I’m writing this earlier than usual from a stadium in East Hartford, Connecticut. I could ramble about the child that was crying about not wanting to go to Texas on my train ride there, but that’s where the story ends. I’ll pick something else instead.
Ramble of the Day
I was in East Hartford to cover the matches covering one of two international women’s friendlies that day, the first one seeing Japan face Brazil. The first half saw Japan get a number of big chances, but couldn’t score because of the play of Aline, Brazil’s goalkeeper. (The match ended in a 2-1 victory for Brazil, as Aline’s clean sheet was lost in the dying minutes of the match.) She may have been the most entertaining player to watch in that first half.
She is my favorite type of goalkeeper, one who is unafraid to come off her line and put herself and her team in a risky situation. To someone with a vested interest, that type of goalkeeper isn’t always welcome, but I enjoy the thrill of these ‘keepers. With Aline, every time the ball got close to her, the moment carried some suspense. What is she about to do?, you’d ask yourself before she drags herself out and somehow stops a shot. Maybe the next time, she’ll leave herself exposed to being chipped by an opponent, but it still may work out in her favor.
Honestly, I cannot resist the entertainingly bold goalkeeper or a similarly daring defender. These positions are so synonymous with a need to be safe; further up the pitch, one can take risks, but defensive players must take play with a high degree of caution. It is hard to blame the players that end up taking this strategy, too. It’s a practical approach that makes it much easier for a player to have a good reputation than a bad one, and it’s not as if appreciating a traditional defender is hard to do. However, those who go a little bit against the grain, successfully or not, automatically earn a soft spot in my heart.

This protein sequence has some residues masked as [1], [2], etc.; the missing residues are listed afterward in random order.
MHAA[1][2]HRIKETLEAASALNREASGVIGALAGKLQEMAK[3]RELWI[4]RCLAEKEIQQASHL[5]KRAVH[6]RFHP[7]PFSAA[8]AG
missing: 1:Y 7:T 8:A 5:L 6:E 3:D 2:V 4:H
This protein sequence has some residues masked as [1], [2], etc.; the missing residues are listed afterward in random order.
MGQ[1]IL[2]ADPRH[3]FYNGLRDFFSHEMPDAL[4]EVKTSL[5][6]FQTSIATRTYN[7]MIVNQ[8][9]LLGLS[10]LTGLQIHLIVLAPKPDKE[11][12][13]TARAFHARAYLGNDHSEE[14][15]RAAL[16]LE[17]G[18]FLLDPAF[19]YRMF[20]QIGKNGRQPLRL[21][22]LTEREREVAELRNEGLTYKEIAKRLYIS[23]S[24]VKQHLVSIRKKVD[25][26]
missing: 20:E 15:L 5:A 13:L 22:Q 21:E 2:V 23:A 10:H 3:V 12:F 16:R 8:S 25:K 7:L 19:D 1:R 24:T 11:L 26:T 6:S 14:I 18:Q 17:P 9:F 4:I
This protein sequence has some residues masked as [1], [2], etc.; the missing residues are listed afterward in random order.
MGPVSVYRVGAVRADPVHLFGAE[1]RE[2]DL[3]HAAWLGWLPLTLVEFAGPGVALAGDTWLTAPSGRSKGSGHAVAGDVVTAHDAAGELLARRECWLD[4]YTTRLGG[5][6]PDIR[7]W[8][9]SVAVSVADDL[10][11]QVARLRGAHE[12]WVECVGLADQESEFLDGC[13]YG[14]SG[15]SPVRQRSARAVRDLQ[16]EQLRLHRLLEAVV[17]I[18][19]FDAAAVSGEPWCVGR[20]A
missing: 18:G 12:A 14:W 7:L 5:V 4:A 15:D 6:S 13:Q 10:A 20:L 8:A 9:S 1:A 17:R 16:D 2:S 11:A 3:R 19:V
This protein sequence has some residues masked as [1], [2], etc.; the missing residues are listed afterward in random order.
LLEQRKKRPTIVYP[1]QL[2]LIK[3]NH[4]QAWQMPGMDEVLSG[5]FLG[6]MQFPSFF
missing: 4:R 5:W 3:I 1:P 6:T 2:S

That touches on something I said leaving Red Bull Arena on Saturday night (yes, I watched three matches from two different press boxes this weekend): “I find bad defending amusing.” This was in response to the New York Red Bulls going down 3-0 to the Columbus Crew after little more than half an hour, because it really was a case of bad defending. Blunders, big or small, are only selectively amusing, but when a defender just ends up making questionable decisions, it’s like a train wreck you just cannot take your eyes off of. Again, you watch every move that player makes and wonder, What is he going to do? Is it going to make even a little bit of sense this time? The suspense is gripping.
Ultimately, it’s the most impressive when they actually go boldly and somehow pull it off. Sometimes it makes sense and sometimes it doesn’t, but it’s like a captivating thriller (and unlike Skyscraper in that regard). It ends up being a smaller storyline in a bigger story that is important and entertaining all on its own.
tl;dr: Go boldly, defensive players.
Links of the Day
Today’s longer read: Dan Kilpatrick interviewed Tottenham chief executive Donna-Marie Cullen on the process of building the new stadium for The Evening Standard